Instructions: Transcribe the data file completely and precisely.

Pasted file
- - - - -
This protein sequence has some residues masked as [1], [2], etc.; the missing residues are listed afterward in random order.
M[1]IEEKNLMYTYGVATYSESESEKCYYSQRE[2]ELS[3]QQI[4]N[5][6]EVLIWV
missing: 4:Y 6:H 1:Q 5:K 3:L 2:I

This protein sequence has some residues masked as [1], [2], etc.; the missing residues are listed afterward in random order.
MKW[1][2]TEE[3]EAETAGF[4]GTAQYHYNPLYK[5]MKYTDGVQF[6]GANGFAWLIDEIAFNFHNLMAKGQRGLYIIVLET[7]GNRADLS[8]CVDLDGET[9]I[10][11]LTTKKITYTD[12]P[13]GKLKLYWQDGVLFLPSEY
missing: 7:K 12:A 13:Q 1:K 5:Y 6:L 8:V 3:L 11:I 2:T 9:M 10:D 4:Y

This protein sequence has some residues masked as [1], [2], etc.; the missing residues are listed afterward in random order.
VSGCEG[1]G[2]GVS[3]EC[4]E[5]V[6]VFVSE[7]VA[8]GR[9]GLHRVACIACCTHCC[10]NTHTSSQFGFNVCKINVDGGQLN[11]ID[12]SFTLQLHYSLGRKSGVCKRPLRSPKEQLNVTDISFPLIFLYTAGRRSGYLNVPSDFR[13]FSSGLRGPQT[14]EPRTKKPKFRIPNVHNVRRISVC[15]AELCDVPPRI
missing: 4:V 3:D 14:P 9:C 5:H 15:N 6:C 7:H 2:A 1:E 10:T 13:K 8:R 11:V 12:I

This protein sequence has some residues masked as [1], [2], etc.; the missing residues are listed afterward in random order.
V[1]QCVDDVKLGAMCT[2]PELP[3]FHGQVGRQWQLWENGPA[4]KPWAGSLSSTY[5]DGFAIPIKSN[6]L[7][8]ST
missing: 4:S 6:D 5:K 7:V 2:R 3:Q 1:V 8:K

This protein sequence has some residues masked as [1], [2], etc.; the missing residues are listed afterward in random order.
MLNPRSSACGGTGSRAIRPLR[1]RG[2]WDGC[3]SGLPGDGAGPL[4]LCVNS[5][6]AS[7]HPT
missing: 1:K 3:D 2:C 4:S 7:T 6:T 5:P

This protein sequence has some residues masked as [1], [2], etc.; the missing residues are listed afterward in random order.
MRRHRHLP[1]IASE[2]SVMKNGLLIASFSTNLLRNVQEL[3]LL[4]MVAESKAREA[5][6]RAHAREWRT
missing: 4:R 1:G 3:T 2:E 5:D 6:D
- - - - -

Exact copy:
This protein sequence has some residues masked as [1], [2], etc.; the missing residues are listed afterward in random order.
M[1]IEEKNLMYTYGVATYSESESEKCYYSQRE[2]ELS[3]QQI[4]N[5][6]EVLIWV
missing: 4:Y 6:H 1:Q 5:K 3:L 2:I

This protein sequence has some residues masked as [1], [2], etc.; the missing residues are listed afterward in random order.
MKW[1][2]TEE[3]EAETAGF[4]GTAQYHYNPLYK[5]MKYTDGVQF[6]GANGFAWLIDEIAFNFHNLMAKGQRGLYIIVLET[7]GNRADLS[8]CVDLDGET[9]I[10][11]LTTKKITYTD[12]P[13]GKLKLYWQDGVLFLPSEY
missing: 7:K 12:A 13:Q 1:K 5:Y 6:L 8:V 3:L 11:I 2:T 9:M 10:D 4:Y

This protein sequence has some residues masked as [1], [2], etc.; the missing residues are listed afterward in random order.
VSGCEG[1]G[2]GVS[3]EC[4]E[5]V[6]VFVSE[7]VA[8]GR[9]GLHRVACIACCTHCC[10]NTHTSSQFGFNVCKINVDGGQLN[11]ID[12]SFTLQLHYSLGRKSGVCKRPLRSPKEQLNVTDISFPLIFLYTAGRRSGYLNVPSDFR[13]FSSGLRGPQT[14]EPRTKKPKFRIPNVHNVRRISVC[15]AELCDVPPRI
missing: 4:V 3:D 14:P 9:C 5:H 15:N 6:C 7:H 2:A 1:E 10:T 13:K 8:R 11:V 12:I

This protein sequence has some residues masked as [1], [2], etc.; the missing residues are listed afterward in random order.
V[1]QCVDDVKLGAMCT[2]PELP[3]FHGQVGRQWQLWENGPA[4]KPWAGSLSSTY[5]DGFAIPIKSN[6]L[7][8]ST
missing: 4:S 6:D 5:K 7:V 2:R 3:Q 1:V 8:K

This protein sequence has some residues masked as [1], [2], etc.; the missing residues are listed afterward in random order.
MLNPRSSACGGTGSRAIRPLR[1]RG[2]WDGC[3]SGLPGDGAGPL[4]LCVNS[5][6]AS[7]HPT
missing: 1:K 3:D 2:C 4:S 7:T 6:T 5:P

This protein sequence has some residues masked as [1], [2], etc.; the missing residues are listed afterward in random order.
MRRHRHLP[1]IASE[2]SVMKNGLLIASFSTNLLRNVQEL[3]LL[4]MVAESKAREA[5][6]RAHAREWRT
missing: 4:R 1:G 3:T 2:E 5:D 6:D